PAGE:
Ford closed out 2019 with a 3% drop in full-year U.S. sales as the continued phase-out of models including the Focus and Taurus helped offset strong performance from its F-Series trucks, Transit vans and Lincoln luxury SUVs. But combing through its year-end sales data revealed two peculiar trends: the surprisingly persistent sales of two of its endangered small cars and the decline in sales of the Escape crossover, one of the vehicles meant to plug the gap they leave behind and despite a redesign for 2020.
Let’s look at Ford’s endangered cars first, remembering that Ford in 2018 announced plans to end production of all its cars and sedans for the U.S. to focus (sorry) on hot-selling trucks and SUVs. And the results are largely as you’d expect, with steep declines for the Focus, which is now phased out in the U.S., and the once-mighty Taurus, which ended production in March.
But lo, here comes the pint-sized Fiesta, which ended the year up a hefty 16.3% to 60,148 units, despite a sizable fourth-quarter decline likely due to dwindling inventory. That dwarfs sales of the Honda Fit subcompact hatchback, which managed sales of 35,414 last year. Clearing them off lots with substantial discounts might have had something to do with it, but perhaps consumers were eager to snatch up the hatchback while they still can, since production ended earlier this year.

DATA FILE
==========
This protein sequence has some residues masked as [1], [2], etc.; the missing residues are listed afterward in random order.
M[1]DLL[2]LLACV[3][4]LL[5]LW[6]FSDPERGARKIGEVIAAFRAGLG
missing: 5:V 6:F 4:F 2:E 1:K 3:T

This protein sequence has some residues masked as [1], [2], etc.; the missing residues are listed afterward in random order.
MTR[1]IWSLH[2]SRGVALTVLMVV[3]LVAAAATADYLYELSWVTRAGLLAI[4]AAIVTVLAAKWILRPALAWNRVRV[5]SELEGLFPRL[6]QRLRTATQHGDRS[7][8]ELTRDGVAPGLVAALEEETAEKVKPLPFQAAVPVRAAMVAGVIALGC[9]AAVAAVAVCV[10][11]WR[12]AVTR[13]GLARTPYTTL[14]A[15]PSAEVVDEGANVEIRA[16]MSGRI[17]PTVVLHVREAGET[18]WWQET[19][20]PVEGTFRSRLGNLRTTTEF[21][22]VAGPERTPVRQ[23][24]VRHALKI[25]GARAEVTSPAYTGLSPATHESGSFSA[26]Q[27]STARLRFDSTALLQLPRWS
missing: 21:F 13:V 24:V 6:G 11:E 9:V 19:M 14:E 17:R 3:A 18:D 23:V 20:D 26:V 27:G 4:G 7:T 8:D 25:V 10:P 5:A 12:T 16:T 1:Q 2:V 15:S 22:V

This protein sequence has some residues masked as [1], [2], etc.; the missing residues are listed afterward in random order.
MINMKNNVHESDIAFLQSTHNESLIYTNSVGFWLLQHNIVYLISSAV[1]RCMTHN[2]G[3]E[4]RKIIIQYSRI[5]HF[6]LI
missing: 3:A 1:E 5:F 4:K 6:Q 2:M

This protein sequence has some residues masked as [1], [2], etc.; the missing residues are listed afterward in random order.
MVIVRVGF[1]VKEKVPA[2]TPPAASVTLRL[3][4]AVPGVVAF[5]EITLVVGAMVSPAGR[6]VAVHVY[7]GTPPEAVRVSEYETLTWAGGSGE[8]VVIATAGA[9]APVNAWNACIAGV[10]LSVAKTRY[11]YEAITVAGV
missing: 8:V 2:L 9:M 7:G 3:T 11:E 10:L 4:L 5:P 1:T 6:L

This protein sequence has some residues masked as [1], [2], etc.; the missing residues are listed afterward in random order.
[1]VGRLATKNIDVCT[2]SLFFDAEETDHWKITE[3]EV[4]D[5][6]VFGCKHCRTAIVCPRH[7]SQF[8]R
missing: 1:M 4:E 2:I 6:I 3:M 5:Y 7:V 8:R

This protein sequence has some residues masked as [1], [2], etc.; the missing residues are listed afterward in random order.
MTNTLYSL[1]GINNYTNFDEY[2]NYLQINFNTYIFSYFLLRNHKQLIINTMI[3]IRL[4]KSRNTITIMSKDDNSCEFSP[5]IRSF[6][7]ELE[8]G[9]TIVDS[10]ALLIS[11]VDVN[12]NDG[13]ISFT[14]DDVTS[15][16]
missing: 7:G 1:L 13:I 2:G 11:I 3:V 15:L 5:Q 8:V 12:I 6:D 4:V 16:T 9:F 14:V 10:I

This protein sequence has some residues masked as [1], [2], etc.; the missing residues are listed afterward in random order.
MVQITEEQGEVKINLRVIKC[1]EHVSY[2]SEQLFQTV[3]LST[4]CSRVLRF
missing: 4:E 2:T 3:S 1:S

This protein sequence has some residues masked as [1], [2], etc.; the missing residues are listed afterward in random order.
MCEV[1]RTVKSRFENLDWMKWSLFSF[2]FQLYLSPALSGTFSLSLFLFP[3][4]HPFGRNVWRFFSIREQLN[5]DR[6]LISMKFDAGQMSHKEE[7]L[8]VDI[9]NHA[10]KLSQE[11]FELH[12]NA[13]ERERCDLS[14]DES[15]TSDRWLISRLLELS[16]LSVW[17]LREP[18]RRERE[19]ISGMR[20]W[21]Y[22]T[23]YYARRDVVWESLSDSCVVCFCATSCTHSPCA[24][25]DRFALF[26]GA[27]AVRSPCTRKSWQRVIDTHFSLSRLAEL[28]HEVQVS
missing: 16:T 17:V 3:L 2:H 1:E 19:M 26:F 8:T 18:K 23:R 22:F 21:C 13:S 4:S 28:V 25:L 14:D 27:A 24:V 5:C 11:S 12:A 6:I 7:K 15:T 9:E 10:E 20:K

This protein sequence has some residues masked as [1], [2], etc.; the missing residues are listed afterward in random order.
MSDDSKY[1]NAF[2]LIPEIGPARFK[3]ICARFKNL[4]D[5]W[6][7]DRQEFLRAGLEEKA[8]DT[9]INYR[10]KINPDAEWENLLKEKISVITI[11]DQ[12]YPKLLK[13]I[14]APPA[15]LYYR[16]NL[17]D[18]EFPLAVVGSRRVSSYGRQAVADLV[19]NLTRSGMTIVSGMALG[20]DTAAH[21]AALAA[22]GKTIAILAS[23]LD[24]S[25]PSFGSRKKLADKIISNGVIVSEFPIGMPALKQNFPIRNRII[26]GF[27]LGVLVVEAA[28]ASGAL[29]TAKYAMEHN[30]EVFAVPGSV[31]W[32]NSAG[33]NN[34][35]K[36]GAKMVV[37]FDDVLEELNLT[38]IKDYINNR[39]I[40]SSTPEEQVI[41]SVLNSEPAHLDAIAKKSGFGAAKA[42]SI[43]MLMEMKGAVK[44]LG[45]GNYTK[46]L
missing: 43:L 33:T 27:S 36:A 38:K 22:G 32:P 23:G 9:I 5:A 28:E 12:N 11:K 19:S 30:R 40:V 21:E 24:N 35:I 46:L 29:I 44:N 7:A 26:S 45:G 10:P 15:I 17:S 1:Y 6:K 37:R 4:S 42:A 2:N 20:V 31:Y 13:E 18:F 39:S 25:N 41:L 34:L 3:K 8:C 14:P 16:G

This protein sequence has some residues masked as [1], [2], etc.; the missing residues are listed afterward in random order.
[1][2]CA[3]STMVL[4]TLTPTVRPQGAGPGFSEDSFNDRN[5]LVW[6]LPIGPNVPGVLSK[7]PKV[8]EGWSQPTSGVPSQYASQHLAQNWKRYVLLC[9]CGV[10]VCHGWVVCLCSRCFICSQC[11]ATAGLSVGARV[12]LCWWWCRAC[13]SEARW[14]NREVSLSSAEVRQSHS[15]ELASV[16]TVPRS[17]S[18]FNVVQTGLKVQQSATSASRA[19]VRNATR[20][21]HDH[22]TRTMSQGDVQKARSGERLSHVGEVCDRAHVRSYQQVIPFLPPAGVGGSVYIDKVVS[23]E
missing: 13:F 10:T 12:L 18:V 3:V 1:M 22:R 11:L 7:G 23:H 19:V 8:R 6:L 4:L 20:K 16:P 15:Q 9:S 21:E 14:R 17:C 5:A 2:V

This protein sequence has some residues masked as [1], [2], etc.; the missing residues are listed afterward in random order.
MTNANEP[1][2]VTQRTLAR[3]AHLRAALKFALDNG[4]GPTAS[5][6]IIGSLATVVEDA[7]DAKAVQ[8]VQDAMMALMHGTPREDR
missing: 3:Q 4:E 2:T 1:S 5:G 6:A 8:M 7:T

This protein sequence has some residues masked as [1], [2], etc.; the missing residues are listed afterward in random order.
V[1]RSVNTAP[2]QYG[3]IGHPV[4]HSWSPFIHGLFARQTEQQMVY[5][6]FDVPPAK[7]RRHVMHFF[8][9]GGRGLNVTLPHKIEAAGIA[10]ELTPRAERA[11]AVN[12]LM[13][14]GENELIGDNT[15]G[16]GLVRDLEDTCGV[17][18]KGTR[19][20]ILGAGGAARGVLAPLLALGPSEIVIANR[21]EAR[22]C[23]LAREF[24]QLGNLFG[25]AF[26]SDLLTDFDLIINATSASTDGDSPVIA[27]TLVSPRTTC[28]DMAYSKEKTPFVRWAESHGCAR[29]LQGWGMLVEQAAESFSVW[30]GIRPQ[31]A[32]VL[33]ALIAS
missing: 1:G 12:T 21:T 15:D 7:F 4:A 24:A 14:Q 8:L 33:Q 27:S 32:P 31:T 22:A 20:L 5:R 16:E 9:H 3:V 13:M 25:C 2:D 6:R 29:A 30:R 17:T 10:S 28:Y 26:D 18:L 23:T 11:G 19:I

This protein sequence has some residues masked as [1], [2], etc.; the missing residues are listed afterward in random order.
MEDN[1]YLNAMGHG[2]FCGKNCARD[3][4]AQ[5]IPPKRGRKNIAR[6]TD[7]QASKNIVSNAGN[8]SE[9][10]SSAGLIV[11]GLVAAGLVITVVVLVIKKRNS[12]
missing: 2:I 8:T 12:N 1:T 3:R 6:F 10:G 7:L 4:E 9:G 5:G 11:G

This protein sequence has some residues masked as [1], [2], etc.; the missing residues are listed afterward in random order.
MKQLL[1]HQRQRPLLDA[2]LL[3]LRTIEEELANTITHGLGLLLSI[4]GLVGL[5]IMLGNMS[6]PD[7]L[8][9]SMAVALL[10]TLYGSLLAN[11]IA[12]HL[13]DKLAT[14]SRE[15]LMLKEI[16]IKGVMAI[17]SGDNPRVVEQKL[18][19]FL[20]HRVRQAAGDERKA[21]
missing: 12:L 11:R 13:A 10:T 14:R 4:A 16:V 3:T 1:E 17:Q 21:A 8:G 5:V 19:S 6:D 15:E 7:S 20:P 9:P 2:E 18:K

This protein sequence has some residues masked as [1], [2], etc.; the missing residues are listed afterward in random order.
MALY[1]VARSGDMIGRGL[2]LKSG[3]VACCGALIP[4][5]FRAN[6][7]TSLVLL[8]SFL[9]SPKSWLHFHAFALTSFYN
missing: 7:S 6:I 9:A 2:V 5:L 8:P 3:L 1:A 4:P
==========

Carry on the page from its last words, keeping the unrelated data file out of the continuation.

The Fusion sedan also saw a big drop in sales during the fourth quarter, yet Ford still managed to sell a very respectable 166,045 of them last year, down just 4.4% year over year. That compares favorably to competitors: the Chevrolet Malibu sold 131,917 in 2019, the Kia Optima 96,623 and the Hyundai Sonata (87,466).
Meanwhile, Ford has been banking on the venerable Escape crossover to help make up for its dwindling lineup of cars like the Focus. However, Ford saw Escape sales slide 23.5% in the last three months of the year. It ended the year with sales of 241,388 — certainly a robust figure, but also down 11.3% from 2018. It is possible the production/generation switch and subsequent inventory issues caused this decline.
A Ford spokesperson told Autoblog that this was due to the switchover from generation to generation, and the subsequent ramping up of 2020 production. The new model accounted for just 37% of Escape sales. He also said Ford remains committed to its plans to unveil new SUVs like the upcoming Bronco and Baby Bronco, and of course the Mustang Mach-E electric performance crossover, while pointing out declining car sales at various competitors.
It's worth noting that Ford made its decision to ditch cars when it was still selling more than 400,000 of them annually because it saw declining sales and, perhaps more importantly, profits from the segment. So it's not likely that anyone is second-guessing themselves in Dearborn.
This story was been updated from its original version with the above response from Ford.
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